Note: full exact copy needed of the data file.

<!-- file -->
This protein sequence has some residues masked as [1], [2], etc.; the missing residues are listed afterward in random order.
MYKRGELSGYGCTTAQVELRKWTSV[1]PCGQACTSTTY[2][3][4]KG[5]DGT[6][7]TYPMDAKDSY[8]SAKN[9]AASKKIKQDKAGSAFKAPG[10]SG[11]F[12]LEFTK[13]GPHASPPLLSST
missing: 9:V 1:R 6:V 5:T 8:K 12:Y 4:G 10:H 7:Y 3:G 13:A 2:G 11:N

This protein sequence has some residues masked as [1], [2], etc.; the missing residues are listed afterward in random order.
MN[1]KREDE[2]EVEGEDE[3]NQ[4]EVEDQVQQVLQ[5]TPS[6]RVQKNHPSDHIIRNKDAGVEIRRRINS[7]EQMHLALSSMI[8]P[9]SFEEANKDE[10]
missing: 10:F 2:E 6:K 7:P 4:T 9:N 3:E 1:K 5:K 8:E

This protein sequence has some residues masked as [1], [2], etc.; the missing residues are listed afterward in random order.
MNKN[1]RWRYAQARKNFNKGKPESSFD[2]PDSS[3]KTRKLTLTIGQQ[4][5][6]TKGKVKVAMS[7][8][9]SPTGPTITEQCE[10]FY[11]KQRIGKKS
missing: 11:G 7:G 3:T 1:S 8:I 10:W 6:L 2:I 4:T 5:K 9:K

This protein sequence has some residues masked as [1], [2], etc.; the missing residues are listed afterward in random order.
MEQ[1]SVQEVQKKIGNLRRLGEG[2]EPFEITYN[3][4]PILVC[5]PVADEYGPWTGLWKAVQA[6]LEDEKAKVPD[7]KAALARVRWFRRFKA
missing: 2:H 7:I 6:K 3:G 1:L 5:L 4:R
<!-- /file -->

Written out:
This protein sequence has some residues masked as [1], [2], etc.; the missing residues are listed afterward in random order.
MYKRGELSGYGCTTAQVELRKWTSV[1]PCGQACTSTTY[2][3][4]KG[5]DGT[6][7]TYPMDAKDSY[8]SAKN[9]AASKKIKQDKAGSAFKAPG[10]SG[11]F[12]LEFTK[13]GPHASPPLLSST
missing: 9:V 1:R 6:V 5:T 8:K 12:Y 4:G 10:H 7:Y 3:G 13:A 2:G 11:N

This protein sequence has some residues masked as [1], [2], etc.; the missing residues are listed afterward in random order.
MN[1]KREDE[2]EVEGEDE[3]NQ[4]EVEDQVQQVLQ[5]TPS[6]RVQKNHPSDHIIRNKDAGVEIRRRINS[7]EQMHLALSSMI[8]P[9]SFEEANKDE[10]
missing: 10:F 2:E 6:K 7:P 4:T 9:N 3:E 1:K 5:K 8:E

This protein sequence has some residues masked as [1], [2], etc.; the missing residues are listed afterward in random order.
MNKN[1]RWRYAQARKNFNKGKPESSFD[2]PDSS[3]KTRKLTLTIGQQ[4][5][6]TKGKVKVAMS[7][8][9]SPTGPTITEQCE[10]FY[11]KQRIGKKS
missing: 11:G 7:G 3:T 1:S 8:I 10:W 6:L 2:I 4:T 5:K 9:K

This protein sequence has some residues masked as [1], [2], etc.; the missing residues are listed afterward in random order.
MEQ[1]SVQEVQKKIGNLRRLGEG[2]EPFEITYN[3][4]PILVC[5]PVADEYGPWTGLWKAVQA[6]LEDEKAKVPD[7]KAALARVRWFRRFKA
missing: 2:H 7:I 6:K 3:G 1:L 5:L 4:R